Letters to The Editor 05-20-20

Published 9:56 pm Tuesday, May 19, 2020

Let downtown eateries serve outside


Editor, The Smithfield Times:

Subscribe to our free email newsletter

Get the latest news sent to your inbox


I would like to ask the Smithfield Town Council to consider an emergency ordinance to allow downtown restaurants to use sidewalks and perhaps part of the street for takeout counters and outdoor dining. 

Many of these restaurants are suffering, and there is serious risk that some of these businesses will be lost. Restaurants in other parts of town are able to use privately owned parking lot and walkway space for takeout counters and outdoor seating, but this is not the case downtown.


Greg Vassilakos




An alternative on bike trail


Editor, The Smithfield Times:


I am not sure that the bicycle trail will ever reach Windsor Castle Park. However, I would like to suggest an alternative to the ones I have heard about. 

On Battery Park Road, there are two entrances to Royal Farms. There is a tract of land between the two entrances that I estimate to be 120 yards by 30 yards. Using eminent domain to build a park on the undeveloped land there would not require any acquisition of land on Church Street or Lumar Road. It would not disrupt traffic. No further bicycle path would have to be built. 

Simply put a park there with parking, public restrooms, a bicycle rack, and a few picnic tables. It could be accomplished in a relatively short period of time.

At a later time, when we are out of the economic crisis, the town could consider the contentious issue of the best path to Windsor Castle Park. But in the meantime, people could enjoy a bicycle trail that has two ends to it.


Jerry Tenney




Encouraged by the good she sees


Editor, The Smithfield Times:


I hate that a pandemic has the world turned upside down and I hate that so many people are having such a hard time. That being made clear, I am so encouraged by all of the good in this world. With life being a little slower, the good things seem to come to the forefront.

Small, local business owners and employees seem to have the lead when it comes to serving others. This is not a new thing. They are always the folks who support the community the most, but I do want to highlight a few things that I have seen myself.

The owner of Maggie Casey’s Celtic Treasure has been arranging front door food drives and she is personally picking up food from people’s front porch and delivering it to COP. The owner of Smithfield Auto and Truck Center allowed a Birthday Parade for a child with Down syndrome to line up in his lot and then voluntarily chose to stop traffic as the parade headed out to its destination.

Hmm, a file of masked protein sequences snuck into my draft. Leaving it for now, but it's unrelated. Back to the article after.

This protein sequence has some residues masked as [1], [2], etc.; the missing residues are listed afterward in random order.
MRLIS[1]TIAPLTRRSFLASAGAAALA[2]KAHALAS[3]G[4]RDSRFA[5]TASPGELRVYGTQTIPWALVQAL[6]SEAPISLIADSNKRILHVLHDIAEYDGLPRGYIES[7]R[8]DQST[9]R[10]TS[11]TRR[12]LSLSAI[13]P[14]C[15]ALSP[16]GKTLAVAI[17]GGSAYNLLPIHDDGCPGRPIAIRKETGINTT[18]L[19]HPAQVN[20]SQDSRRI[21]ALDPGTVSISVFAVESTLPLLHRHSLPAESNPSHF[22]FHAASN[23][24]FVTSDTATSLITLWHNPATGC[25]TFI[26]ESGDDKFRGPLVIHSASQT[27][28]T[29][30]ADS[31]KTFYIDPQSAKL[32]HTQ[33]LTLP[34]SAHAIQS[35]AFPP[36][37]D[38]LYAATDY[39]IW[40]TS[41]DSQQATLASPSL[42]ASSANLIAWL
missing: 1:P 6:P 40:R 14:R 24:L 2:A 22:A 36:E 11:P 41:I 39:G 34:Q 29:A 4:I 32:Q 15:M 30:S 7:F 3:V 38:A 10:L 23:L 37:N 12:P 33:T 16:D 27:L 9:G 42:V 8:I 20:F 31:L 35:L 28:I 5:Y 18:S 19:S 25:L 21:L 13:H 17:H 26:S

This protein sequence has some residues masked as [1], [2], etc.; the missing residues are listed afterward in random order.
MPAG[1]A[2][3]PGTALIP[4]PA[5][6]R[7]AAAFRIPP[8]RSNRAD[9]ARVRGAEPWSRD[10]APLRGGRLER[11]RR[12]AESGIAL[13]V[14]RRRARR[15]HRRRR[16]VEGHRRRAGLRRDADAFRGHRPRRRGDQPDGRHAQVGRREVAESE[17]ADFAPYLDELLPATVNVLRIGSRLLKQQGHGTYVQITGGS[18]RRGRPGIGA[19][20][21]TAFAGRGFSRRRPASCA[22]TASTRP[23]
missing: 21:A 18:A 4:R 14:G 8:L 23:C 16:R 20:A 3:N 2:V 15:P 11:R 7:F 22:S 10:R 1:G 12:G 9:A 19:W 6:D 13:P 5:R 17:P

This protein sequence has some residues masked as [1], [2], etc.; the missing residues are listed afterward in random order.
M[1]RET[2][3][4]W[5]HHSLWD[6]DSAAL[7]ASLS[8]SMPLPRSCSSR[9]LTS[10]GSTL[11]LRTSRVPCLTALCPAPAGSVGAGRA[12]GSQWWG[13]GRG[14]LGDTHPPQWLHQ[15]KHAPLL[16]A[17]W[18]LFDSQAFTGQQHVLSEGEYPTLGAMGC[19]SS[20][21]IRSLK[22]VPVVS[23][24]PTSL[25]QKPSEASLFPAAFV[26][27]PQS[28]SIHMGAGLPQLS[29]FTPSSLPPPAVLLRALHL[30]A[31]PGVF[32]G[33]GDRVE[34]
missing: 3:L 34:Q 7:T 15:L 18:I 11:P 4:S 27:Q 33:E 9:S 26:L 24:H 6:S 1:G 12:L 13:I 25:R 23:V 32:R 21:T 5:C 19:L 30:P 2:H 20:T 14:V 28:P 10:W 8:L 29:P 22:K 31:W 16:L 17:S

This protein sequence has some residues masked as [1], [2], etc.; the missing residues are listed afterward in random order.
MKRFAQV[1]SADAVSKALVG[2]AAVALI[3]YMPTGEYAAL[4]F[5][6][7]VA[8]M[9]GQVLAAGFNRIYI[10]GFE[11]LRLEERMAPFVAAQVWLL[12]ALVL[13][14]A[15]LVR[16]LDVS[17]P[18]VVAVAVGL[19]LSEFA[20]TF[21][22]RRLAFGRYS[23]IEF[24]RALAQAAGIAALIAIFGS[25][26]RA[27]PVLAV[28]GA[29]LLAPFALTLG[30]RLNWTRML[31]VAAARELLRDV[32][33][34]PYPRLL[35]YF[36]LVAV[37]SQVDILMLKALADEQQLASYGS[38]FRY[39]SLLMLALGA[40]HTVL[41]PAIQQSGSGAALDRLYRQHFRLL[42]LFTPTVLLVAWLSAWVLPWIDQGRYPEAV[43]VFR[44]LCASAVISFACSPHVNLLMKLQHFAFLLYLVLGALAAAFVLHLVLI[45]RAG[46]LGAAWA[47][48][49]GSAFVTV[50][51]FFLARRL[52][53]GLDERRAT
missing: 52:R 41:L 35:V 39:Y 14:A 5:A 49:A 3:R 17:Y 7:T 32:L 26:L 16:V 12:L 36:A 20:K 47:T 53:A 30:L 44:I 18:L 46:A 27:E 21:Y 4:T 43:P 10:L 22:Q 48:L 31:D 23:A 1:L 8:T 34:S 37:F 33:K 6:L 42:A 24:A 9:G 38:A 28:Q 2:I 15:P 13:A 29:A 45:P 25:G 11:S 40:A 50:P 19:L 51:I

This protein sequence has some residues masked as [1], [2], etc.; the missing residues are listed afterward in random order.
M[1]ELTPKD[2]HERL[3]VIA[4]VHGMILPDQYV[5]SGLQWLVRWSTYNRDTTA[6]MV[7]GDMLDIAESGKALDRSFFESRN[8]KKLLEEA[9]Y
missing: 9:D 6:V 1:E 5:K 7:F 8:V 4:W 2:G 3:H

The owner of Southside Ballet Studio arranged a birthday parade for a staff member, made a special Facebook video for graduating seniors, and decorated her storefront to encourage her students. A manager from Taste of Smithfield voluntarily joins parades as an inflatable dinosaur and cheers up disappointed birthday boys and girls.

After paying for my daughter’s senior prom dress alterations, the seamstress at Cho’s Clothing Care gave a beautifully handsewn fabric mask to my daughter free of charge.   I’m certain there are so many other small businesses doing great things!

Employees at larger chain stores are equally wonderful. Several employees at Wendy’s pushed a broken-down vehicle out of their drive through to assist a woman. Employees at Hardee’s walked out into the parking lot to bring ice packs to a woman having a medical emergency. An employee in the meat department at Food Lion was patient and kind while helping an elderly customer find meat.

The list goes on and on. The local high school hand-delivered signs for all graduating seniors. It would be easy to write a book about all of the good happening in Smithfield, not just now, during the pandemic, but always. I’m certain you have seen many things as well. Praise God we are living in such a wonderful town.


Kim Orrock




Hypocrisy on government spending?


Editor, The Smithfield Times:

This is in response to what I assume was meant to be a satirical letter from Mr. Grice (“Take cue from business during hard times,” May 13) blaming other politicians for the same “benevolence” he practices.

At a local civic group he ranted that it is mandatory that we continue to overdevelop the north end of Isle of Wight even though this causes a greater strain on fire, police and EMS services. In the fall he stated that it’s easier to raise taxes than to cut expenses.

He has a habit of creatively interpreting laws regulations, and quotes to satisfy his own rhetoric while holding himself unaccountable.



Richard Gillerlain




Redistricting is chance for new approach


Editor, The Smithfield Times,


With the census in progress and to distract our minds from the harsh present, some of us might begin thinking about the problems of future redistricting.

Isle of Wight population will grow by 2,200 (Weldon Cooper), with the Newport District having half that growth (building permits). Hence, the Newport District will shrink again geographically, possibly to Route 17, even Ashby and Eagle Harbor.